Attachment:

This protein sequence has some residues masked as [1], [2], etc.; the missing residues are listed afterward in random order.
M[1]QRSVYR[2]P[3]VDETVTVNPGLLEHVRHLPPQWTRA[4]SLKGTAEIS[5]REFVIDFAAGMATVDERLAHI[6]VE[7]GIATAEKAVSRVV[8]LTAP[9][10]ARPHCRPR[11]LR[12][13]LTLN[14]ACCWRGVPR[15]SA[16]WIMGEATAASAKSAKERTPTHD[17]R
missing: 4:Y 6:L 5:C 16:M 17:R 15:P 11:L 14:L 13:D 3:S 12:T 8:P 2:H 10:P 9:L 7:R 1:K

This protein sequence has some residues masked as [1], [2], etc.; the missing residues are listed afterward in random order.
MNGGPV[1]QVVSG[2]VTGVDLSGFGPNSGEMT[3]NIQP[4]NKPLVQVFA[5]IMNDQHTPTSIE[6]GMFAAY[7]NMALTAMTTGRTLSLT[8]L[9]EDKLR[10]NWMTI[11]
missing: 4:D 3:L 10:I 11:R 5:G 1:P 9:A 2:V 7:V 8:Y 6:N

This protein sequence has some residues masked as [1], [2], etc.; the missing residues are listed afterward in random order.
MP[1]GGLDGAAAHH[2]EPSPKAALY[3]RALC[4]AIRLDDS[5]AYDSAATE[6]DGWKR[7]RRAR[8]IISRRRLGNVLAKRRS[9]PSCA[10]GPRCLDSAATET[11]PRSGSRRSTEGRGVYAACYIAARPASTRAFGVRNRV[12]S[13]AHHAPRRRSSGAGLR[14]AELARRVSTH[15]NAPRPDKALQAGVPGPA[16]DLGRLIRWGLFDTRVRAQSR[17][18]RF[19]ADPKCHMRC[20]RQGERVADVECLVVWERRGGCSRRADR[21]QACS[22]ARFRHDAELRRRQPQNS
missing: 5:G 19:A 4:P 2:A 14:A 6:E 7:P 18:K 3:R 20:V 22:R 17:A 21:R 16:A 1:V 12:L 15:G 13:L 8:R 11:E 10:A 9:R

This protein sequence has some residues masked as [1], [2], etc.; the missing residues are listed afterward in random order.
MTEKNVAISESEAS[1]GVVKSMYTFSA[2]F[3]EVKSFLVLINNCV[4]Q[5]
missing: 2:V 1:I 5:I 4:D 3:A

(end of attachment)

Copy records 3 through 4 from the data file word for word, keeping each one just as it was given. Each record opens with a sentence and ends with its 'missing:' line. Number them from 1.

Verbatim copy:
This protein sequence has some residues masked as [1], [2], etc.; the missing residues are listed afterward in random order.
MP[1]GGLDGAAAHH[2]EPSPKAALY[3]RALC[4]AIRLDDS[5]AYDSAATE[6]DGWKR[7]RRAR[8]IISRRRLGNVLAKRRS[9]PSCA[10]GPRCLDSAATET[11]PRSGSRRSTEGRGVYAACYIAARPASTRAFGVRNRV[12]S[13]AHHAPRRRSSGAGLR[14]AELARRVSTH[15]NAPRPDKALQAGVPGPA[16]DLGRLIRWGLFDTRVRAQSR[17][18]RF[19]ADPKCHMRC[20]RQGERVADVECLVVWERRGGCSRRADR[21]QACS[22]ARFRHDAELRRRQPQNS
missing: 5:G 19:A 4:P 2:A 14:A 6:E 7:P 18:K 3:R 20:V 22:R 17:A 21:R 16:A 1:V 12:L 15:G 13:L 8:R 11:E 10:A 9:R

This protein sequence has some residues masked as [1], [2], etc.; the missing residues are listed afterward in random order.
MTEKNVAISESEAS[1]GVVKSMYTFSA[2]F[3]EVKSFLVLINNCV[4]Q[5]
missing: 2:V 1:I 5:I 4:D 3:A